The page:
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Cholera Epidemiology in Mozambique Using National Surveillance Data

Background. Mozambique has experienced cholera for several decades. This study was undertaken to evaluate epidemiologic patterns to assist in guiding public health interventions.
Methods. We evaluated district-level Ministry of Health data for 123 consecutive weeks starting 1 January 2009. Cholera cases reported to the national level were based on clinical suspicion rather than microbiological confirmation. Time and space analyses with mapping and spatial statistics were undertaken.
Results. During 2009–2011, Mozambique identified 220 deaths among the 25 431 reported suspected cholera cases (case fatality ratio [CFR], 0.87%). There were 108 outbreaks that occurred in 73 (50%) of Mozambique’s 145 districts. Five distinct spatial clusters were identified involving inland and coastal as well as rural and urban populations. Among 78 outbreaks whose duration was known, average duration was 7.2 weeks (median, 6; range, 1–25). During weeks 1–3, 4–6, 7–9, and ≥10 after an outbreak, CFRs were 1.6%, 0.66%, 0.33%, and 0.25%, respectively.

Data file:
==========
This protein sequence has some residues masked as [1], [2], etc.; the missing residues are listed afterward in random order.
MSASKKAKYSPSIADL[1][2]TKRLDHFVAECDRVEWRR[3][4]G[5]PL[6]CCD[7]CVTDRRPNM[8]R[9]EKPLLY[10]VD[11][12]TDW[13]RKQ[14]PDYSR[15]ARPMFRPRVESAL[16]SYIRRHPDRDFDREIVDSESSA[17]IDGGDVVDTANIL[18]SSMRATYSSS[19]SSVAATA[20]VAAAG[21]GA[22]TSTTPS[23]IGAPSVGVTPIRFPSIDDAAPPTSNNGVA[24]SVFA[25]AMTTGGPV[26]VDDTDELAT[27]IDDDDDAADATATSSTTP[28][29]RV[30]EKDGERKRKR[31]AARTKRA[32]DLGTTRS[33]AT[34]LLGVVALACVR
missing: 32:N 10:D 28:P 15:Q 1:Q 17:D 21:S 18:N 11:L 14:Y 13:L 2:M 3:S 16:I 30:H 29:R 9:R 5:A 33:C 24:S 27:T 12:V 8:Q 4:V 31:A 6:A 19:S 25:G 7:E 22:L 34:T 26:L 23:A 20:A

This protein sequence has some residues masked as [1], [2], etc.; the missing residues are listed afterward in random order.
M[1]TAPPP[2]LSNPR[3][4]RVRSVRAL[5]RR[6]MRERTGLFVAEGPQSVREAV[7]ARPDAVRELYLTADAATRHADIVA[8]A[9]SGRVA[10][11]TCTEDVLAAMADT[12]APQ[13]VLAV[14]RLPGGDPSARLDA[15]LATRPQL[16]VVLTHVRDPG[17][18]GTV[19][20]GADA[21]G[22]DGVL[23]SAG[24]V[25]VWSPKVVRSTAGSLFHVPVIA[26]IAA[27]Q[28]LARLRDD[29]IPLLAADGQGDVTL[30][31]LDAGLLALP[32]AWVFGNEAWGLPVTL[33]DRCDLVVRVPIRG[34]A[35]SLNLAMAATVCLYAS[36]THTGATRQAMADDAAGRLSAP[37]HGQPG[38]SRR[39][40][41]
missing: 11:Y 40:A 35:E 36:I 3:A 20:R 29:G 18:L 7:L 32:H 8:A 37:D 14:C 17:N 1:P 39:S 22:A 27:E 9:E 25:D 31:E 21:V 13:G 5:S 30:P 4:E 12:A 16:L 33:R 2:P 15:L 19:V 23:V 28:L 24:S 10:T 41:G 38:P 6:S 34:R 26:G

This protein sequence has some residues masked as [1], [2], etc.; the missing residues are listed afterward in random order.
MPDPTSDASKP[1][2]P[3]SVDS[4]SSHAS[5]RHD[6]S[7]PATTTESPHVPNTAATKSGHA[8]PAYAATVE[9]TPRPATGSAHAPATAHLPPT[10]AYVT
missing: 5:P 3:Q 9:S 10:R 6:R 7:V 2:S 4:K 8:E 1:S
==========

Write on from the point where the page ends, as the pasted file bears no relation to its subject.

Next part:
During 2010, districts that experienced an outbreak during 2009 had a CFR of 0.2% compared with 4.3% among
other districts.
Discussion. Mozambique continues to experience widespread cholera outbreaks of short duration involving distinct spatial clusters. These findings will influence choice of public health strategies.
Keywords. Africa; cholera; epidemiology; mapping; Mozambique; spatial mapping; Vibrio cholerae.